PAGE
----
I certainly understand his concern. With the overwhelming growth of Internet usage over the last 25 years, there were bound to be abuses. However, I would contend that the Internet can promote real connectivity between people, especially in the B2C arena. If managed properly, true transparency is possible. We are in the service business. In order to service our customers, we have to connect with them. This medium allows us to connect like no other. He may consider the Internet broken, but I think we are just starting to figure out how we can really use it. I'd love to hear your thoughts.

Wednesday, November 4, 2009

Personal Finances and Social Media

As we all know, social media has been the norm for most young adults for much of their lives. This audience seems comfortable sharing deeply personal information across networks in a way previous generations never did. Nothing apears to be out of bounds.

Which is what makes a recent study sponsored by AARP so interesting. It is entitled "Personal Finances: The Final Frontier for Social Media". It is available on AARP's LifeTuner website, which they describe as "an online personal finance community site born out of a growing recognition that young adults need to take a much more active role than previous generations in planning and preparing for their own financial security."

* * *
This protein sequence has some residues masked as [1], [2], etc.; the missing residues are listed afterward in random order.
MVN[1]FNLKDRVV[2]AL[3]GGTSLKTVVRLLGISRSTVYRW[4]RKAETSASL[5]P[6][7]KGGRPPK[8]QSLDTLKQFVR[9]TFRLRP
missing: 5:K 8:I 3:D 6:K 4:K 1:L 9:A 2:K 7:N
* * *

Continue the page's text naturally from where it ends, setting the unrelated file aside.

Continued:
If you are in the financial services industry, it is well worth your time to read. It says a lot about how this demographic, the 18-34 year olds, feel about personal finances. Their two top priorities are managing day to day expenses and putting money into savings. However, they are more likely to turn to their parents or friends for advice than to use their expanded social networks.

I think the implications are pretty clear. We can't just assume that by entering the social media channels we will gain their trust. They aren't necessarily looking for financial advice through this avenue. We should, however, provide tools to help them more effectively manage their finances. That could (and should) make us more relevant in their lives.

Tuesday, November 3, 2009

Success Story from the Social Media Trenches

I've been following a very knowledgeable expert in Social Media for Financial Services, Christopher Langlois, of Visible Banking. He recently posted a presentation for SOMESSO Zurich 2009, a social media conference. It's a really good, comprehensive overview of the current state of social media in financial services around the world.

While we are mentioned as one of the active financial institutions in the US, he specifically highlights a servicing effort that resulted in a very good experience for one of our customers. Aaron Brazell, the lead editor of, was the customer and wrote an excellent account of the whole experience entitled "First Mariner Bank: A New Shining Star in Social Media PR" . In his own words, he describes how these online tools and offline efforts can work together to service customers in a more integrated way. It isn't always easy since we build a lot of barriers into our servicing channels. If you want to see just how this can work, you need to read his post.